Contralateral Pulmonary Embolism Caused by Pulmonary Artery Stump Thrombosis After Pneumonectomy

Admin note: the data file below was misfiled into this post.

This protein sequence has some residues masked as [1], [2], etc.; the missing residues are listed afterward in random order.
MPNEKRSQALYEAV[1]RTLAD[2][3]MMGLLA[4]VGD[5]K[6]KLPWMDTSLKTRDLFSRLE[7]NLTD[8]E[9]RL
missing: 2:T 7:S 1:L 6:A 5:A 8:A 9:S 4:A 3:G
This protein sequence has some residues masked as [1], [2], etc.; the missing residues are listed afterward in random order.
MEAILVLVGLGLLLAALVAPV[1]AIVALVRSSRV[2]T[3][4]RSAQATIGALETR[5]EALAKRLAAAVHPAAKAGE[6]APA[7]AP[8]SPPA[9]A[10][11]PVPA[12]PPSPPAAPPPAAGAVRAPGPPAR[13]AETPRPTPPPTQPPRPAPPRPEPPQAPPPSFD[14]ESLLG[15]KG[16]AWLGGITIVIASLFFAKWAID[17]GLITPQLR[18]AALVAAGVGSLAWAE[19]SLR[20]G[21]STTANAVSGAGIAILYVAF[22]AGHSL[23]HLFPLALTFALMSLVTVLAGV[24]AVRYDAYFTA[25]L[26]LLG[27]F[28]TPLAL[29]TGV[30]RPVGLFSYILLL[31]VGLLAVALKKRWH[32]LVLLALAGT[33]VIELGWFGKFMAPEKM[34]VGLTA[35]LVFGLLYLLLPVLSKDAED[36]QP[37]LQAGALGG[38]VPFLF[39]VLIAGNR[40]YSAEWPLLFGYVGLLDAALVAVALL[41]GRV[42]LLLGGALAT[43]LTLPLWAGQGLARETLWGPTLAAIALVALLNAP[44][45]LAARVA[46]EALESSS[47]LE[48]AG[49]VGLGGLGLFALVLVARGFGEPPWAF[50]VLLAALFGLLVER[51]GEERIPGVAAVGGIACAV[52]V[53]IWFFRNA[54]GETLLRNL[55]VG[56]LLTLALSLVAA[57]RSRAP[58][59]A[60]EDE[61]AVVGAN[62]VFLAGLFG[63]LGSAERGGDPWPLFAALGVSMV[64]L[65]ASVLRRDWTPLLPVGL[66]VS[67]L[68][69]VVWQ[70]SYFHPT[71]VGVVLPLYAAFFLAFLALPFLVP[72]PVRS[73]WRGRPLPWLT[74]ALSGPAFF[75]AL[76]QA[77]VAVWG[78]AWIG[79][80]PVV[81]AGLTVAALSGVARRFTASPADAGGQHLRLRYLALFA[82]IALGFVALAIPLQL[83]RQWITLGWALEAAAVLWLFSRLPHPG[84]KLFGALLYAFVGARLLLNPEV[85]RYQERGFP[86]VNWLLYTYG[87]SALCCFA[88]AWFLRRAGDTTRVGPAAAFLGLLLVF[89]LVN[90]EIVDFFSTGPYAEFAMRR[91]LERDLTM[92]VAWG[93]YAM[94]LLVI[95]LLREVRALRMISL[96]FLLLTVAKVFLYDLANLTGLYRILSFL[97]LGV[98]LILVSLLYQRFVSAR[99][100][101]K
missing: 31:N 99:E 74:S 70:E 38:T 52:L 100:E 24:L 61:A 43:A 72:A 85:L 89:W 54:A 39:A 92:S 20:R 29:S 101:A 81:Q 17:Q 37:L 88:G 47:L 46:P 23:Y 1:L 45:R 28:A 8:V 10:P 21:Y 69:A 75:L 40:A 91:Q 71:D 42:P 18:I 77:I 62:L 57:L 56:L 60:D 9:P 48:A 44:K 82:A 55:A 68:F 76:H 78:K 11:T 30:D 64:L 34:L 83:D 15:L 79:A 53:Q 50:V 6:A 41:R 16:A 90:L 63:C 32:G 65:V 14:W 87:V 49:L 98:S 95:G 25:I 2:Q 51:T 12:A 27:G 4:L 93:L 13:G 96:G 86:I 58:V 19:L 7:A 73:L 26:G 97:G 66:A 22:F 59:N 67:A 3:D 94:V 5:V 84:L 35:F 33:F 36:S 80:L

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A 73-year-old man with atrial fibrillation and previous left pneumonectomy was admitted with pleural effusion. Anticoagulant therapy was discontinued because of chest tube drainage. Six days later, the patient experienced chest discomfort. Echocardiography showed a pedunculated thrombus with swaying motion in the left pulmonary artery (PA) stump. Contrast-enhanced computed tomography of the chest revealed filling defects in not only the left PA stump but also the right PA, implying contralateral pulmonary embolism. Anticoagulants were resumed, and thrombolysis was successful 3 days later. Patients undergoing pneumonectomy in whom anticoagulant therapy is discontinued should be recognized as being at high risk for PA stump thrombosis and subsequent contralateral pulmonary embolism.

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